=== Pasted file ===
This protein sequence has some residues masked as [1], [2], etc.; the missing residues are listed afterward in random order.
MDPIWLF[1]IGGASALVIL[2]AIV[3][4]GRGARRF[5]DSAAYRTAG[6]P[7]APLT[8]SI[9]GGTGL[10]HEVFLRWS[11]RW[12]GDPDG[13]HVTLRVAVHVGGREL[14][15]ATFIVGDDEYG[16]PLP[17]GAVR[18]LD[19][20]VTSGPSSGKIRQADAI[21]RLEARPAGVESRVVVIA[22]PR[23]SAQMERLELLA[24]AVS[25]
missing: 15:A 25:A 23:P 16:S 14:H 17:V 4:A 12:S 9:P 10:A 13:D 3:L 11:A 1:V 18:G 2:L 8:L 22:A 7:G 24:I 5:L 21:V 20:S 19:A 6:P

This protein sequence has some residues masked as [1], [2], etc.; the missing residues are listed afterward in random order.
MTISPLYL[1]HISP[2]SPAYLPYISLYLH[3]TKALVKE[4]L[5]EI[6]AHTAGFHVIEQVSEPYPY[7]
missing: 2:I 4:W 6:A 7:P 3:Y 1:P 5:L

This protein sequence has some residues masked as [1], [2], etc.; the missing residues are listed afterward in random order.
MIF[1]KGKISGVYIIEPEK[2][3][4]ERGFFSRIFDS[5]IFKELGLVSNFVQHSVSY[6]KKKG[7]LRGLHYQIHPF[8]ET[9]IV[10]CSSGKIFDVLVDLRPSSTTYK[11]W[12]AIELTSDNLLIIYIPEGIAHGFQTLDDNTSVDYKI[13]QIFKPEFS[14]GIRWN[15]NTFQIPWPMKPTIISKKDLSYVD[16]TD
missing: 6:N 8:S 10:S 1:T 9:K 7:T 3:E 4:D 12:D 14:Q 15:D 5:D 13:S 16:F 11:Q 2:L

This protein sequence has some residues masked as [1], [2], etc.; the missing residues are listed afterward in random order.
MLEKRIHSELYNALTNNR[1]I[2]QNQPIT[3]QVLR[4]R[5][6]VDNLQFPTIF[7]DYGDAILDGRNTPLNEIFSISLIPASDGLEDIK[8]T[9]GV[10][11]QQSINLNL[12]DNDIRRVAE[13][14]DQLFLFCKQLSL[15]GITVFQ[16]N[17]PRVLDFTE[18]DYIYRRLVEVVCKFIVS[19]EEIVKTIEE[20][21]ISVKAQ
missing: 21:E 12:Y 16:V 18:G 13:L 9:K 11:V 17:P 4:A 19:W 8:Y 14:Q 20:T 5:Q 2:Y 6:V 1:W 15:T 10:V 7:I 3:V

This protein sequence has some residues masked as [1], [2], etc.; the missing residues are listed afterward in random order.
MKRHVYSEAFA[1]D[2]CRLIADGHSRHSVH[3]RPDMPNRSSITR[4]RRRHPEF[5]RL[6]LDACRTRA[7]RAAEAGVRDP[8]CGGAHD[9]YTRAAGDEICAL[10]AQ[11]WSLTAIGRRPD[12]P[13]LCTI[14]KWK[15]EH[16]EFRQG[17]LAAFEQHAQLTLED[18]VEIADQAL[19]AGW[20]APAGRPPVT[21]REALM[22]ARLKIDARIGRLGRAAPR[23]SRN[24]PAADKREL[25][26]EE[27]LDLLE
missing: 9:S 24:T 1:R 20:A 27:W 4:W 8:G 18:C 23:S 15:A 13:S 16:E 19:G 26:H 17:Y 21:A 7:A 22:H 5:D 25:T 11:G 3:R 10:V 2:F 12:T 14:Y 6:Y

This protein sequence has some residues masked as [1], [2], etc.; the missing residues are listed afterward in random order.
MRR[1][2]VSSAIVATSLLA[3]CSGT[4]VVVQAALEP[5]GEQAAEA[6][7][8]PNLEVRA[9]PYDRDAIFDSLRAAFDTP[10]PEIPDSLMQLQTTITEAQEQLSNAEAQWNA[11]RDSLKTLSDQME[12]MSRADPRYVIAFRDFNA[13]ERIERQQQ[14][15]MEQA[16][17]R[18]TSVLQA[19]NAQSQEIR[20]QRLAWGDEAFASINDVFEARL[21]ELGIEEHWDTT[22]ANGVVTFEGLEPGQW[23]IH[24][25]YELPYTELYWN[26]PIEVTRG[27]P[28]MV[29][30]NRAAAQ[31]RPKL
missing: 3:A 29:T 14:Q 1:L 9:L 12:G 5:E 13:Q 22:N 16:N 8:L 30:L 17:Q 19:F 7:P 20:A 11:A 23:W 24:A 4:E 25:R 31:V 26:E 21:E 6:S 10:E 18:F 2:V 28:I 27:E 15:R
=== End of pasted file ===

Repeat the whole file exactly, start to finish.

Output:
This protein sequence has some residues masked as [1], [2], etc.; the missing residues are listed afterward in random order.
MDPIWLF[1]IGGASALVIL[2]AIV[3][4]GRGARRF[5]DSAAYRTAG[6]P[7]APLT[8]SI[9]GGTGL[10]HEVFLRWS[11]RW[12]GDPDG[13]HVTLRVAVHVGGREL[14][15]ATFIVGDDEYG[16]PLP[17]GAVR[18]LD[19][20]VTSGPSSGKIRQADAI[21]RLEARPAGVESRVVVIA[22]PR[23]SAQMERLELLA[24]AVS[25]
missing: 15:A 25:A 23:P 16:S 14:H 17:V 4:A 12:S 9:P 10:A 13:D 3:L 11:A 1:V 18:G 2:L 8:L 22:A 7:G 24:I 5:L 21:V 20:S 19:A 6:P

This protein sequence has some residues masked as [1], [2], etc.; the missing residues are listed afterward in random order.
MTISPLYL[1]HISP[2]SPAYLPYISLYLH[3]TKALVKE[4]L[5]EI[6]AHTAGFHVIEQVSEPYPY[7]
missing: 2:I 4:W 6:A 7:P 3:Y 1:P 5:L

This protein sequence has some residues masked as [1], [2], etc.; the missing residues are listed afterward in random order.
MIF[1]KGKISGVYIIEPEK[2][3][4]ERGFFSRIFDS[5]IFKELGLVSNFVQHSVSY[6]KKKG[7]LRGLHYQIHPF[8]ET[9]IV[10]CSSGKIFDVLVDLRPSSTTYK[11]W[12]AIELTSDNLLIIYIPEGIAHGFQTLDDNTSVDYKI[13]QIFKPEFS[14]GIRWN[15]NTFQIPWPMKPTIISKKDLSYVD[16]TD
missing: 6:N 8:S 10:S 1:T 9:K 7:T 3:E 4:D 12:D 14:Q 15:D 5:D 13:S 16:F 11:Q 2:L

This protein sequence has some residues masked as [1], [2], etc.; the missing residues are listed afterward in random order.
MLEKRIHSELYNALTNNR[1]I[2]QNQPIT[3]QVLR[4]R[5][6]VDNLQFPTIF[7]DYGDAILDGRNTPLNEIFSISLIPASDGLEDIK[8]T[9]GV[10][11]QQSINLNL[12]DNDIRRVAE[13][14]DQLFLFCKQLSL[15]GITVFQ[16]N[17]PRVLDFTE[18]DYIYRRLVEVVCKFIVS[19]EEIVKTIEE[20][21]ISVKAQ
missing: 21:E 12:Y 16:V 18:G 13:L 9:K 11:V 17:P 4:A 19:W 8:Y 14:Q 20:T 5:Q 2:Y 6:V 1:W 15:T 10:V 7:I 3:V

This protein sequence has some residues masked as [1], [2], etc.; the missing residues are listed afterward in random order.
MKRHVYSEAFA[1]D[2]CRLIADGHSRHSVH[3]RPDMPNRSSITR[4]RRRHPEF[5]RL[6]LDACRTRA[7]RAAEAGVRDP[8]CGGAHD[9]YTRAAGDEICAL[10]AQ[11]WSLTAIGRRPD[12]P[13]LCTI[14]KWK[15]EH[16]EFRQG[17]LAAFEQHAQLTLED[18]VEIADQAL[19]AGW[20]APAGRPPVT[21]REALM[22]ARLKIDARIGRLGRAAPR[23]SRN[24]PAADKREL[25][26]EE[27]LDLLE
missing: 9:S 24:T 1:R 20:A 27:W 4:W 8:G 18:C 23:S 15:A 13:S 16:E 19:G 26:H 17:Y 21:A 7:A 22:H 5:D 25:T 11:G 3:R 10:V 2:F 12:T 14:Y 6:Y

This protein sequence has some residues masked as [1], [2], etc.; the missing residues are listed afterward in random order.
MRR[1][2]VSSAIVATSLLA[3]CSGT[4]VVVQAALEP[5]GEQAAEA[6][7][8]PNLEVRA[9]PYDRDAIFDSLRAAFDTP[10]PEIPDSLMQLQTTITEAQEQLSNAEAQWNA[11]RDSLKTLSDQME[12]MSRADPRYVIAFRDFNA[13]ERIERQQQ[14][15]MEQA[16][17]R[18]TSVLQA[19]NAQSQEIR[20]QRLAWGDEAFASINDVFEARL[21]ELGIEEHWDTT[22]ANGVVTFEGLEPGQW[23]IH[24][25]YELPYTELYWN[26]PIEVTRG[27]P[28]MV[29][30]NRAAAQ[31]RPKL
missing: 3:A 29:T 14:Q 1:L 9:L 12:G 5:E 13:Q 22:N 16:N 8:L 30:L 17:Q 19:F 7:P 20:A 11:A 23:W 24:A 4:E 25:R 31:V 26:E 21:E 6:S 10:E 18:F 2:V 28:I 27:E 15:R